Power levels are set here - in some counties its illegal to transmit over a certain rf level - the user PDF outlines which levels are permitted.

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You just saved a guy who is not an engineer to make his xbees works! Thank you! Is there a PART II ? For more advance control? :P

Thanks for  the feedback hardmouse, its good to hear that the walkthrough works :-)

Yes i have plans to make extra parts (PART II)  (one i need to  get finished  is Tx_ing the xbees onboard analog channels)...... however time and finishing off of old projects prevails ......

 

I am not sure if I fully understand what you mean with the inverted thing.

When sending serial data out from a Picaxe I can choose baudmode between a "true output" (idle high) and a "inverted output"(idle low).

So if I connect a picaxe output to the DIN on the regulated board I should be able to make it work?

(remember I'm new to this stuff)  :)

 

Connect the picaxe output to the Din and the picaxe input to the Dout on the regulated board. Try with true output and if it doesn't work, try with inverted output. If it still does not work, there is another problem. Perhaps the xBee is not set up properly?

I suggested he post the problem on a seperate forum post so he can include all relevant config info, code and images.

Im getting so frustrated that I think I'm just going to test it... Hope the smoke stays inside my xbees... :S

no smoke, no communication...

Hello Gareth!

Quick question:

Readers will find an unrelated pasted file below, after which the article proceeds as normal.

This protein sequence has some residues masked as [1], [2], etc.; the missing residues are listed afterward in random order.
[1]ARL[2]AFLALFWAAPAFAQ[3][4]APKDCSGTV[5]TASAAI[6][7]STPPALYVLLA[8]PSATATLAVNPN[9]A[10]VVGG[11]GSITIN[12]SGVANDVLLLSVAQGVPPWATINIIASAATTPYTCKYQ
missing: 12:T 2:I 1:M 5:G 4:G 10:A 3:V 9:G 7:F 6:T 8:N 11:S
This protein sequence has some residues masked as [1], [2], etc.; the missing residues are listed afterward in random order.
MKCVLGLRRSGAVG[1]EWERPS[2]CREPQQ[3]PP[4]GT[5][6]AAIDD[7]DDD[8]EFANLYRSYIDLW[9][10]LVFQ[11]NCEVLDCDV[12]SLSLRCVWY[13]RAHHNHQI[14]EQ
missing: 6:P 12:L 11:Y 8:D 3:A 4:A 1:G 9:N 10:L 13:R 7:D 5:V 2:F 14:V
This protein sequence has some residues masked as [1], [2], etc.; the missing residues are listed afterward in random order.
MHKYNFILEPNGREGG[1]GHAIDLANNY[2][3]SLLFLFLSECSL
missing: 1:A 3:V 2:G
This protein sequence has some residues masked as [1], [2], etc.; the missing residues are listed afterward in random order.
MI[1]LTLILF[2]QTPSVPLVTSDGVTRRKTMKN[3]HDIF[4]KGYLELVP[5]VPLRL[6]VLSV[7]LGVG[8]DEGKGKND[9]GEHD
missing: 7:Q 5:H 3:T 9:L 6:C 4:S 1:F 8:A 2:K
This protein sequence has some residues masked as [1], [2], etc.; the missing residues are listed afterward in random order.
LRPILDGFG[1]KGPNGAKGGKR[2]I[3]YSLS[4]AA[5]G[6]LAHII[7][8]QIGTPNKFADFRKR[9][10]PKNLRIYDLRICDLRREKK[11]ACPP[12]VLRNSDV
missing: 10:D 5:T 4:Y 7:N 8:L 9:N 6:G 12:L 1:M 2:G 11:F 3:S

I noticed that you are using these (edit :-Link removed) guys (XBee Explorer Regulated). Does theese really take care of the signal regulation as they state on the site? (convert the signal that comes out from the microcontroller 5V to the XBee 3.3V)

I just want to be sure that i don't fry the XBees before I connect them.

 

Background info:

I have had quite some problems with connecting these (Edit :- link removed)  Xbee modules to my picaxe. :) (XBee Pro 50mW Series 2.5 RPSMA)

I bought two axe210 connect boards, and was able to change the baud rate on the modules, but failed at the Ping test. (No communication what so ever). Then I found This post at the picaxe forum where a guy had the same problem as I. To conclude the axe210 will not work with series 2 Xbee modules.

Now I just happened to have two spare "XBee Explorer Regulated" and I am a little bit afraid of connecting them. Mainly because this forum here at LMR makes me think that I have to do something about the voltage for the data lines, when connecting a picaxe running at 5V straight to the XBee Explorer Regulated. I looked at the datasheet/schematics (edit :-link removed) for them and can't se anything but a diode on the DIN line.

Renkku

 

 

 

I have no experience with XBee-Picaxe links......However....

What i suggest is get the link working first :-

Using the X-CTU Gui described in my article above, connect one XBee to your computer via interface board - and just simply power up the second XBee.

Select the Range Test Tab and press start selection , this sends a stream of continuous data to one of your  Tx XBees -  the Rx Xbee will show it is receiving data by flashing an led.

Now with a piece of wire loopback the Dout and Din pins on the interface board of the Rx Xbee - this loops back the data to the first Xbee. You will see the returned data clocking up on the X-CTU Gui. This will test your Hardware Comms link.

This has to be working first before you add your Picaxe.

The interface board you are using will convert the logic levels to the correct levels - however i am a bit dubious about the onboard 3.3V regulator.

NB:- the supplier links in your above post have been removed (see edits).......(i took great pains to avoid advertising them in my tip and  videos) .